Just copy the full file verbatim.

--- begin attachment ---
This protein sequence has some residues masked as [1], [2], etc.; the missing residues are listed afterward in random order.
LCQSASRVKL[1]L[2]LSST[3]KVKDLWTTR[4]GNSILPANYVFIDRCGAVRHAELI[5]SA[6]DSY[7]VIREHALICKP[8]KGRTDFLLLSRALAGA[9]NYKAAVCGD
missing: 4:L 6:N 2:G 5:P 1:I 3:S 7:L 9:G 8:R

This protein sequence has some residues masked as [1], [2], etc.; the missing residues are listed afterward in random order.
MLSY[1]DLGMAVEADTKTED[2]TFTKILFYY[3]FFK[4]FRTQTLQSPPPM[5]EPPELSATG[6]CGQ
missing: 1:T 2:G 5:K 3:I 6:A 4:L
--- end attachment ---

This protein sequence has some residues masked as [1], [2], etc.; the missing residues are listed afterward in random order.
LCQSASRVKL[1]L[2]LSST[3]KVKDLWTTR[4]GNSILPANYVFIDRCGAVRHAELI[5]SA[6]DSY[7]VIREHALICKP[8]KGRTDFLLLSRALAGA[9]NYKAAVCGD
missing: 4:L 6:N 2:G 5:P 1:I 3:S 7:L 9:G 8:R

This protein sequence has some residues masked as [1], [2], etc.; the missing residues are listed afterward in random order.
MLSY[1]DLGMAVEADTKTED[2]TFTKILFYY[3]FFK[4]FRTQTLQSPPPM[5]EPPELSATG[6]CGQ
missing: 1:T 2:G 5:K 3:I 6:A 4:L